With roughly three months separating today and the start of the 2014 high school football season, there remains a big window for local coaches to improve their teams before opening kickoff.
Fall practices will be crucial, of course, as will scrimmages, but those events are few and far between compared to the downtime that surrounds them. For some, how that downtime is spent can determine next season’s fate.
Last season, Forsyth Central was behind the curve in this regard. New head coach Shane Williamson had little film at his disposal, and that lack of information may have slowed down the developmental process.
That’s changed. The Bulldogs now have cameras rolling constantly, and have even purchased iPads to bring that footage to the bench. For the players—especially those who are visual learners—this newfound luxury could have a major impact down the road.
"When I came in we didn’t have the technology, but we have all that now," said Williamson. "It is very useful for us, and throughout the summer we’ll be able to show film to the kids and work with them that way.
"You can talk to [the players] all day long, but any time you’re able to bring them in, sit them down and let them watch themselves, it’s huge."
The Bulldogs collected eight days’ worth of video this month during spring practice, which Williamson opted for in lieu of a second scrimmage in the fall, as per new Georgia High School Association rules. And though taking the field in May strips the Bulldogs of an added exhibition contest, they were able to make up for that loss with scrimmages of their own.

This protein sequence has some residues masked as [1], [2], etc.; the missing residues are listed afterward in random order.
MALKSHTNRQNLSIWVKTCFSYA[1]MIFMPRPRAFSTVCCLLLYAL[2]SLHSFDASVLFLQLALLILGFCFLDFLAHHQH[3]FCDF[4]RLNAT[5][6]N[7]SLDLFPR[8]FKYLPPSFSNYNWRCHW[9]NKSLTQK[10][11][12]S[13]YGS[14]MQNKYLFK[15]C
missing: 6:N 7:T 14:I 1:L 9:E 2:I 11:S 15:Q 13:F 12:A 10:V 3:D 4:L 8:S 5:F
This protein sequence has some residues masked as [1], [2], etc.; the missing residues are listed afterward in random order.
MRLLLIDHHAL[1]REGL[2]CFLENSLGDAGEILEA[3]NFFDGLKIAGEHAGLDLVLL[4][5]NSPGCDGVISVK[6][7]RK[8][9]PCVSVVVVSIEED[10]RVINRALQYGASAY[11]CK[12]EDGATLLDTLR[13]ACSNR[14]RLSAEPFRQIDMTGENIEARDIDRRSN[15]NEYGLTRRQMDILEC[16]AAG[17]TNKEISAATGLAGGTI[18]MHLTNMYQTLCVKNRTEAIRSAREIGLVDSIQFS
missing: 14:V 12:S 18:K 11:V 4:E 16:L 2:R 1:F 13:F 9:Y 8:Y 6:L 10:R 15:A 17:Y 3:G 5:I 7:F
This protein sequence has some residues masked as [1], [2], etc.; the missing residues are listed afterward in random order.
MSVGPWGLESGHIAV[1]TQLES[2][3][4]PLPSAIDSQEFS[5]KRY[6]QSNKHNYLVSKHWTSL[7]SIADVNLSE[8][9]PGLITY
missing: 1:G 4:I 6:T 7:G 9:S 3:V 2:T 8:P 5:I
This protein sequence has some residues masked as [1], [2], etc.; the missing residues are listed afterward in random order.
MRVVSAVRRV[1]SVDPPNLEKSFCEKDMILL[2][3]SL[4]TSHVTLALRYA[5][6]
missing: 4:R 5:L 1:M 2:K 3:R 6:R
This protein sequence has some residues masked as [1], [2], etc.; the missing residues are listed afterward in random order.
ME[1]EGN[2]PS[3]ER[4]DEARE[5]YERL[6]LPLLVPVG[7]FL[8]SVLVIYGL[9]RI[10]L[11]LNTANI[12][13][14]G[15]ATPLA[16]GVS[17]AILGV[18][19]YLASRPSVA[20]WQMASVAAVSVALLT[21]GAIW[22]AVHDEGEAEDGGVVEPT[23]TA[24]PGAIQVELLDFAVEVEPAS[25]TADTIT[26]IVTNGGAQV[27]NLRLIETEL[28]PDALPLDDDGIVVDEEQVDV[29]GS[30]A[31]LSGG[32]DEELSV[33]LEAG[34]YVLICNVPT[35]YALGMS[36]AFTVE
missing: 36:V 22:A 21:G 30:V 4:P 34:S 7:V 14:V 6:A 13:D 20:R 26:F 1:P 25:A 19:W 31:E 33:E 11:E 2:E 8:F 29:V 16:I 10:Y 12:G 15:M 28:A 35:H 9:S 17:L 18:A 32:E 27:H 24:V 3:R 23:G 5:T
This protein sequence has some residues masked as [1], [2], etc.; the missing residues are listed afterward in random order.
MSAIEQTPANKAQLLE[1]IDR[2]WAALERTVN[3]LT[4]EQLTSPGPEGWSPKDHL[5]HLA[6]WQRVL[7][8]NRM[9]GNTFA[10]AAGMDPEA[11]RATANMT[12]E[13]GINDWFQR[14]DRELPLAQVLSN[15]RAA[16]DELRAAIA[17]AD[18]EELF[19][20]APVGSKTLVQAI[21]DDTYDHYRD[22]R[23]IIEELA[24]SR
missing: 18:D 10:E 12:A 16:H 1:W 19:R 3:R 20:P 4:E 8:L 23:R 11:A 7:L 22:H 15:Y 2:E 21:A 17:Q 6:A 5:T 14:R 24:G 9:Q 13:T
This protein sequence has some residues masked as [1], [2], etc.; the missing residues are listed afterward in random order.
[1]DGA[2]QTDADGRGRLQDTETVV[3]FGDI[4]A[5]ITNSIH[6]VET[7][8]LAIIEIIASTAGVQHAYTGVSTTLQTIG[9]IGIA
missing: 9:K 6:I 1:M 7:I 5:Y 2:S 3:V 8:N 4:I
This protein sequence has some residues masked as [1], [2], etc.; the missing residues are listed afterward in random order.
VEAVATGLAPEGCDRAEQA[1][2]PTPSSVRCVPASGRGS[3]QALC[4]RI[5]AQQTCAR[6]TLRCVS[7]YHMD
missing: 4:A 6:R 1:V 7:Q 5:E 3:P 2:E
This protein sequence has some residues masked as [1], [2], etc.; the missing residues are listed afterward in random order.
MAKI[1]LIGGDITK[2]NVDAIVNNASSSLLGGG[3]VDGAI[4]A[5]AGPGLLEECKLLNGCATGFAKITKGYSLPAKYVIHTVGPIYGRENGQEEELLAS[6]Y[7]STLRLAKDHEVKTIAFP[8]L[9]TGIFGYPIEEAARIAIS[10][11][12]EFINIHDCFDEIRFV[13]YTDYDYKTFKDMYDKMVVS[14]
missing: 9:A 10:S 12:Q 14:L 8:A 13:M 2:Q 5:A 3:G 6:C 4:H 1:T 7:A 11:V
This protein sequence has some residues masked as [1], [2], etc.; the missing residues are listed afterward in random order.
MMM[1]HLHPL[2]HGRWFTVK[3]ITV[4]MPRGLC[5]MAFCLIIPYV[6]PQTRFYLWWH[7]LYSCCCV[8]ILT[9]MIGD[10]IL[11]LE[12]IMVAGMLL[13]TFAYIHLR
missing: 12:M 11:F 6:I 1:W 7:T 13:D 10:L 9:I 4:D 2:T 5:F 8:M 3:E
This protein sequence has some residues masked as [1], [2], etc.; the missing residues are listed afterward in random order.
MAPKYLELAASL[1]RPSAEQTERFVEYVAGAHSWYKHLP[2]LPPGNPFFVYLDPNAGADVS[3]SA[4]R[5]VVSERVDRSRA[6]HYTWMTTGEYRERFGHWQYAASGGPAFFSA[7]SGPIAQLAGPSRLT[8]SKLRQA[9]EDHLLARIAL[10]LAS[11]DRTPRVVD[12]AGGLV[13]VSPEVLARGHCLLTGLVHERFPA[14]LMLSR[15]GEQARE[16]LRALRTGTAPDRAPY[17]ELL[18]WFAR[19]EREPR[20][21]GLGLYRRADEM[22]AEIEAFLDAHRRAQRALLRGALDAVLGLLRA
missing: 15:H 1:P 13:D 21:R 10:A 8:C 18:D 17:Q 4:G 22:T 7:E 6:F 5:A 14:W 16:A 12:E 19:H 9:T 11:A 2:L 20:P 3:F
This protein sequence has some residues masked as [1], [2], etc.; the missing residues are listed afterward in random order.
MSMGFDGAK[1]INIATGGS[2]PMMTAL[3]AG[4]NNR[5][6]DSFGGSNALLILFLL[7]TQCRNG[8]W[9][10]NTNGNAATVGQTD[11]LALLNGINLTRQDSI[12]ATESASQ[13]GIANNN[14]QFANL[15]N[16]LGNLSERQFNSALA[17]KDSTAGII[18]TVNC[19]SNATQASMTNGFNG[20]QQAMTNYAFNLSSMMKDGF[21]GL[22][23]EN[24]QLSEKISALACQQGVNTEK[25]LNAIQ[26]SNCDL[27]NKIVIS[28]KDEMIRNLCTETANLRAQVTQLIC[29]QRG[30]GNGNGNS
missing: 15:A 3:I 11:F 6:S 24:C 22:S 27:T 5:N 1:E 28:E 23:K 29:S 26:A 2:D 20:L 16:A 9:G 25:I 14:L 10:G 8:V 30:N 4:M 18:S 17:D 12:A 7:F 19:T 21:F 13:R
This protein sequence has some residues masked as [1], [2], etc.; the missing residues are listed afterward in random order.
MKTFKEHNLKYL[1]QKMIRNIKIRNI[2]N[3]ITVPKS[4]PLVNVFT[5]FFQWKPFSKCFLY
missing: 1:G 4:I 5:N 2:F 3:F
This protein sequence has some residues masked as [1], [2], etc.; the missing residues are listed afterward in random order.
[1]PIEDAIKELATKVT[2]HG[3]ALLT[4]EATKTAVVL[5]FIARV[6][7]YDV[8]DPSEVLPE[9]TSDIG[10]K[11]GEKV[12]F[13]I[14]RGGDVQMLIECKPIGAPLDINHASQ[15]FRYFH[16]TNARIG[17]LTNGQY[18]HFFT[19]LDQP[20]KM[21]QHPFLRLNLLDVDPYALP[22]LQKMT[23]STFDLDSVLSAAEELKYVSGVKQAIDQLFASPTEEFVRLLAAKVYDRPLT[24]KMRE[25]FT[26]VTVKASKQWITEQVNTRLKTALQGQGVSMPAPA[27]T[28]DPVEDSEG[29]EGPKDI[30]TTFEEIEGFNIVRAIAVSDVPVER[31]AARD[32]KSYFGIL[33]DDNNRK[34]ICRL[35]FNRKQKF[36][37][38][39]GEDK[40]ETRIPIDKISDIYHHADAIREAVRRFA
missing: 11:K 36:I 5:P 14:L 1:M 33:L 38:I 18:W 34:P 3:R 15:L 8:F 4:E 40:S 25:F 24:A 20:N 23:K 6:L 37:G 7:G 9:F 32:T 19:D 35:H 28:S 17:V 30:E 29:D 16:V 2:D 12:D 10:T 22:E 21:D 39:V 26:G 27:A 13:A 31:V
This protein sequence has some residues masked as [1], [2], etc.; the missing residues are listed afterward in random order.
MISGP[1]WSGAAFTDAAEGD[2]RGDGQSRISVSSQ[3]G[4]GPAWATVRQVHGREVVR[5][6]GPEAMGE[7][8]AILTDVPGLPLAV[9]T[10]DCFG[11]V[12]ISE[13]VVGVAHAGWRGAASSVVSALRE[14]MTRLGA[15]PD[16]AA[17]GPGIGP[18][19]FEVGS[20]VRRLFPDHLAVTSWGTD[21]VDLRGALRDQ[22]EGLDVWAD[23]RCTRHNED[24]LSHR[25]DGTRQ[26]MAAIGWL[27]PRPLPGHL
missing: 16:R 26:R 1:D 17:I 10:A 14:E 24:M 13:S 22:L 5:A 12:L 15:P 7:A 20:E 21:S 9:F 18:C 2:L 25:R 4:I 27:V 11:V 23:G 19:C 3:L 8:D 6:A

In fact, Central’s No. 1 offense and No. 2 defense squared off against each other every day of these practices, giving them ample experience working through game situations.
Additionally, the informal nature of these sessions allowed the Bulldogs to go about their business in a relatively low-stress environment. Rarely pressed for time, coaches were able to stop action when teaching moments presented themselves.
"I thought we got a lot accomplished," said Williamson. "I felt like we were able to build a lot of team unity and put guys in certain positions. We’ve definitely grown a lot."
More than anything else, Williamson wanted to see improvements in tackling, which was a noticeable weakness in 2013. Since the players were allowed to participate in full pads throughout spring practice, Central was able to go full-contact—giving kids plenty of opportunities to work on coming off a block to make a fundamentally sound play.
By the end of the two weeks, Williamson noticed a visible improvement in this department.
"Our tackling has gotten a lot better," he said. "That’s something we needed to do, and we had the chance to work on that area a lot."
Whether or not these progressions translate to the regular season remains to be seen, but it’s a start. With a strong spring under their belt and a lot of tape to review in the coming months, the Bulldogs feel they’re in a good position moving forward coming off their third straight 2-8 season.
"I told my coaching staff that this is one of the best springs I’ve ever been a part of because of the commitment level," Williamson said. "We have a great group of young men. I thought they did a great job showing some leadership value and coming in every day ready to come to work. It was a great start to the 2014 season."